Just a few short decades ago, air travel was a luxurious, stylish, and even fun experience. The time of the “golden skies,” however, is obviously long gone. We now have a crowded, cramped, crunched, hassle-filled ride that often creates more stress than anything else in your day. So what happened? Where did the zest go for airline customers, and how can you make the most of what’s left of the former glory days?
For starters, let’s take a look at some of the tricks that airlines have devised over the years to maximize their profits. Things like selling advanced seat selection privileges, reducing seat size, reducing the distance between rows, legroom, headroom, and room for carry-on stowage all create more strain and stress on passengers. This all started in the late 70s when standards for these comforts were deregulated and airlines began to compete for profits by going head-to-head in each category. It was also around the same time that airlines began to go bankrupt. Before then, it was practically unheard of for airlines, among the most modern and lucrative of businesses, to go belly-up. And what’s more, after the year 2000, we have seen over a dozen mergers of the biggest companies left, making the problems even more widespread.
Consider this: according to the Department of Transportation, U.S. airline profits increased by a staggering 241% last year. At the same time, their fuel costs went down a whopping 38%. What did this result in? A boom in comforts and convenience for the customer? Not quite. In fact, while profits were soaring and costs dropping, complaints against U.S. airlines shot up 34%. What the heck?
It gets worse. Last year, the Department of Justice investigated the airline industry for colluding to keep prices high. So, not only are the airlines ripping us off big time, but they’re doing so collectively as an industry. To their credit, they are succeeding in at least one respect that benefits you and I as consumers.
According to Consumer Reports, since the end of the second World War, the percentage of full airline flights has risen consistently, with a new record being set each year since the mark of 3 billion passengers in a year was exceeded in 2013. It’s true this accounts for more efficient travel, which in theory should benefit us. But one glance at those ridiculous profit margins and it’s clear to see that we aren’t seeing this reflected in ticket prices.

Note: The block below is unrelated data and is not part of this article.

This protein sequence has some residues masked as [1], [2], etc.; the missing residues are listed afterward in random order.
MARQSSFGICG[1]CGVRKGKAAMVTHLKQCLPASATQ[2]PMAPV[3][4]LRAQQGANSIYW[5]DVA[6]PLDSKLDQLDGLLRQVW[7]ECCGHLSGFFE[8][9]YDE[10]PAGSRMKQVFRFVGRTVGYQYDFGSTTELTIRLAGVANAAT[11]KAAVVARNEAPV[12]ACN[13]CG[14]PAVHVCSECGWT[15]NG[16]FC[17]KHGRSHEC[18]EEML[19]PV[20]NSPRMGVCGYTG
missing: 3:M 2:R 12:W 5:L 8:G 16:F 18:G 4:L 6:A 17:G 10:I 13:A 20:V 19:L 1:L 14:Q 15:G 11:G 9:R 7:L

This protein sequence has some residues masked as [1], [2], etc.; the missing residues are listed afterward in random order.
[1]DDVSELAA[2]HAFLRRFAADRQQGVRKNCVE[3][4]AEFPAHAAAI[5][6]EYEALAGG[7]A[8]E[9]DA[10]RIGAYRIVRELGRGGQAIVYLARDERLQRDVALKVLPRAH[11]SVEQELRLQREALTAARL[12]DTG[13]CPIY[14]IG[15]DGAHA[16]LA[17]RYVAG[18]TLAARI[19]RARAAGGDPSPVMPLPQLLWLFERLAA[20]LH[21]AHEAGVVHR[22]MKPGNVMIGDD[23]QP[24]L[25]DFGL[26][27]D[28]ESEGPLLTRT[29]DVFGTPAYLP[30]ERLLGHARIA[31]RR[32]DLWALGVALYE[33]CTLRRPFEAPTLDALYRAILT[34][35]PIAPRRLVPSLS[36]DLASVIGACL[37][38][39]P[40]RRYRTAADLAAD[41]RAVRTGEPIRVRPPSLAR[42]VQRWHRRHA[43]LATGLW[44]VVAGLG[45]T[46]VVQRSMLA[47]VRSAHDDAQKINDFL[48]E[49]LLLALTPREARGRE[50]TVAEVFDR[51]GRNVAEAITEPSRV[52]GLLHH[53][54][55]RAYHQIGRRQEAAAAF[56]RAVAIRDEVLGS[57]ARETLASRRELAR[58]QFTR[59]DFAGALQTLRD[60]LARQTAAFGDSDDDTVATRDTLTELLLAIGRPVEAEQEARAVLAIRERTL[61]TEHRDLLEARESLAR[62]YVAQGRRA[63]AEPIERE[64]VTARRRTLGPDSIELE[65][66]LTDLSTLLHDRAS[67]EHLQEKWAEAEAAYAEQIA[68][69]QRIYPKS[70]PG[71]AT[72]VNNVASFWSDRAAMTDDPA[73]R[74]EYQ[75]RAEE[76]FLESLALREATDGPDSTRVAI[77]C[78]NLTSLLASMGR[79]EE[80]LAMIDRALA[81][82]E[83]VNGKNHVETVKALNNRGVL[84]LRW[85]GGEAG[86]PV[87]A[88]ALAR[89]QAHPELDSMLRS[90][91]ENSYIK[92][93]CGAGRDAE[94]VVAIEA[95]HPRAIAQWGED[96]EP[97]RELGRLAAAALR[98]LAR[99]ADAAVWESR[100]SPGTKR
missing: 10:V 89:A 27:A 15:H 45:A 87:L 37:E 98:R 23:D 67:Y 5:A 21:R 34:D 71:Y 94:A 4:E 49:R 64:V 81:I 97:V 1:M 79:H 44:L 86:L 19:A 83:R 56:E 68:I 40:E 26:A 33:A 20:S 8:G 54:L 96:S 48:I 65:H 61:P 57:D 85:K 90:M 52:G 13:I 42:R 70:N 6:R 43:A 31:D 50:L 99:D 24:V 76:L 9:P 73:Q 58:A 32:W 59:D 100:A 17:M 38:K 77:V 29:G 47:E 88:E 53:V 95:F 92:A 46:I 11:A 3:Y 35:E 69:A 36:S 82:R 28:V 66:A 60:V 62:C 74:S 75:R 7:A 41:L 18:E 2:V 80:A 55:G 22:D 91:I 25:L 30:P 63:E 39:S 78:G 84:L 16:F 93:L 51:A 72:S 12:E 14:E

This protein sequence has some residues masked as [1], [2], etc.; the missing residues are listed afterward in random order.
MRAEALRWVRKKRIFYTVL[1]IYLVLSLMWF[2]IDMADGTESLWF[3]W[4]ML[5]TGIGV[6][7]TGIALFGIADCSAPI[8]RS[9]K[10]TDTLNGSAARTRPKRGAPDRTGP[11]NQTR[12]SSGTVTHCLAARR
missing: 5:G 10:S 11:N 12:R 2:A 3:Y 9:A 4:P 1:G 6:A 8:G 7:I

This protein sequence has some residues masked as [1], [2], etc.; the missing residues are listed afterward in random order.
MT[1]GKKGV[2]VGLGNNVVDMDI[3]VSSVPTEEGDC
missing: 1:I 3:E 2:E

And it isn’t reflected in safety measures either. Yes, flying is and will continue to be one of the most highly regulated and ultimately safe methods of travel. But it’s rather unsettling when you learn that another way the airlines are making money is by exploiting Federal Aviation Administration safety inspection loopholes that allow for adjustment within the margin of error on safety tests. So, once a new aircraft passes its emergency evacuation test, seat sizes can be reduced again to the absolutely smallest size possible.
All of this led to the authoring of a number of amendments to this year’s FAA reauthorization bill that would have set standards for the minimum seat space. Those amendments were rejected. This might not be surprising once you learn that, as reported by the Center for Responsive Politics, the airline industry donated upwards of $25 million to congress last year.
So, clearly, it can be tough on your back, your wallet, and your head just to take a flight somewhere these days. But there are ways you can alleviate the stress of all this wringing out. Check out this link to some of our best tips on how to save yourself from the tortures of flying, and you just may be able to enjoy golden skies once again.